My Word: Hunger-striking prisoners’ dilemma

Resisting food as a means of resistance is almost irresistible, especially if it works.

Palestinians rally to free hunger strikers 370 (photo credit: REUTERS/Mohammed Salem)
Palestinians rally to free hunger strikers 370
(photo credit: REUTERS/Mohammed Salem)
The movie Midnight Express has a lot to answer for. The title became a synonym for hellhole jails with sadistic guards, brutal cellmates and mental torture. It’s probably still the image that springs to mind when talking about prisons anywhere in the Middle East. Israeli penitentiaries are certainly no picnic, but neither are they a Midnight Express-like nightmare.
Many years ago, police at a local station in the North asked me to serve as an interpreter when they were questioning a foreign volunteer who had been arrested for theft on the kibbutz where he was staying. The scene was occasionally close to farcical. The volunteer came from Scotland and had the strongest Glaswegian accent I had ever heard; at times I thought I’d also need a translator to turn what he was saying into something more recognizable in the London suburb where I was raised.
Adding to the confusion, his name was Hugh – hopelessly inconvenient when you’re translating between two languages in which the words “who” and “hu,” meaning he, are bound to feature a lot in an interrogation.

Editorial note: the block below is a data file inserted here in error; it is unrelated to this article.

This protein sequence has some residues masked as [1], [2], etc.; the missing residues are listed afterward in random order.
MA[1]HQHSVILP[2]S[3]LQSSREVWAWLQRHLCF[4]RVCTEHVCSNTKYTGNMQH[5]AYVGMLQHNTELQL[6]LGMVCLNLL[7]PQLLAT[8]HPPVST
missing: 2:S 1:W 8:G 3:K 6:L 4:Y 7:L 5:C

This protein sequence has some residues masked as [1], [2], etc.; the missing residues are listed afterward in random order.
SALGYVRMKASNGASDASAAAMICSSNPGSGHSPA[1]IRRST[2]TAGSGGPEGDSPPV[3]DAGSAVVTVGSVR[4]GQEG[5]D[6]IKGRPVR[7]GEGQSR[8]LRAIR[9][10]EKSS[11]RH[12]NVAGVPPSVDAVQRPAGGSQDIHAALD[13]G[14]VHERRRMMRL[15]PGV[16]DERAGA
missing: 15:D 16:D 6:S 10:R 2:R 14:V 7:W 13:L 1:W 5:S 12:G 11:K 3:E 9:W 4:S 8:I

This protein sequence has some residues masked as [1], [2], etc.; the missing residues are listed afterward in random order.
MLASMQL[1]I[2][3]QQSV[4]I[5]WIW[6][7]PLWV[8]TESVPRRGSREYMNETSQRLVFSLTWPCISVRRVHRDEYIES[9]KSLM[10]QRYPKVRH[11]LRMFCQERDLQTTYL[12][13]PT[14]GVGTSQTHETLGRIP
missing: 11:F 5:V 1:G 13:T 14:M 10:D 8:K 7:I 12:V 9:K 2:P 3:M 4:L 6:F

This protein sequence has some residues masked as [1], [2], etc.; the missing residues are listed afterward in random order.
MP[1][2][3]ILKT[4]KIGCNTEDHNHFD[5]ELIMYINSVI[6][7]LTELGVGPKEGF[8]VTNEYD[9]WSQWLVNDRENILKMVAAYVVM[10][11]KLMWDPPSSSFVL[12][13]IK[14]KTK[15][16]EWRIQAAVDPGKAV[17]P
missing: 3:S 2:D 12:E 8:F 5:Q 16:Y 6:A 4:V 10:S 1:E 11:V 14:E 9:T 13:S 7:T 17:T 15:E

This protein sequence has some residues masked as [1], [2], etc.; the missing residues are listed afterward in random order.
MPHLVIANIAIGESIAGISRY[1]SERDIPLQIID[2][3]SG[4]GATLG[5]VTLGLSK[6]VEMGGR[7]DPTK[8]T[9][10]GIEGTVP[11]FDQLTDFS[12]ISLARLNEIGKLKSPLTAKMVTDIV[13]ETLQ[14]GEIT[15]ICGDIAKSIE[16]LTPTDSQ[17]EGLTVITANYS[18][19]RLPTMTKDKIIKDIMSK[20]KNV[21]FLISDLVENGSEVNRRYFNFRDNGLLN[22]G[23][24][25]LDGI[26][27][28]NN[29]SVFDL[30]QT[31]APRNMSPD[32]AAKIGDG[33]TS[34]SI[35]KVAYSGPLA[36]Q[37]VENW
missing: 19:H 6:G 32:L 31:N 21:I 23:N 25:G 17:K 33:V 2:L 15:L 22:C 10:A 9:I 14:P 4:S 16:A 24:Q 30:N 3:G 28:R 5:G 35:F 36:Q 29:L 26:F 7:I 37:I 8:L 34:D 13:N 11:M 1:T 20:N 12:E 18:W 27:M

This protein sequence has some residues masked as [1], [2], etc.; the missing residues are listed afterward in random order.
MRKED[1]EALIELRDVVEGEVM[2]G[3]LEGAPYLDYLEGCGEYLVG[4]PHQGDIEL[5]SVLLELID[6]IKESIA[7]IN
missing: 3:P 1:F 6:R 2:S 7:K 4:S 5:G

Most of the details escape me, but one memory has firmly stuck along with the recollection of the difficulties of simultaneous interpretation. The hapless burglar could not stand the food. It was Passover and the entire police station was in kosher-for-Pessah mode. The non-Jewish Scotsman clearly considered matza a cruel and unusual punishment and begged me to intervene and get him some “real bread.”
I have no doubt that today the incident would have headline-making potential – in the right hands. Imagine that, instead of being a young Scotsman who had carried out a petty theft, he had been a young Palestinian detained on terrorist-related charges – and then forced to abide by a Jewish-dictated diet while police were trying to extract a confession.
Sound absurd? So do many of the claims by Palestinian prisoners that were the official cause of their recent hunger strike.
If an Israeli prison conjures up an image of a scene from Midnight Express, then the term “hunger striker” has been granted a glamorous status through the posthumous global glory awarded to Bobby Sands, among others.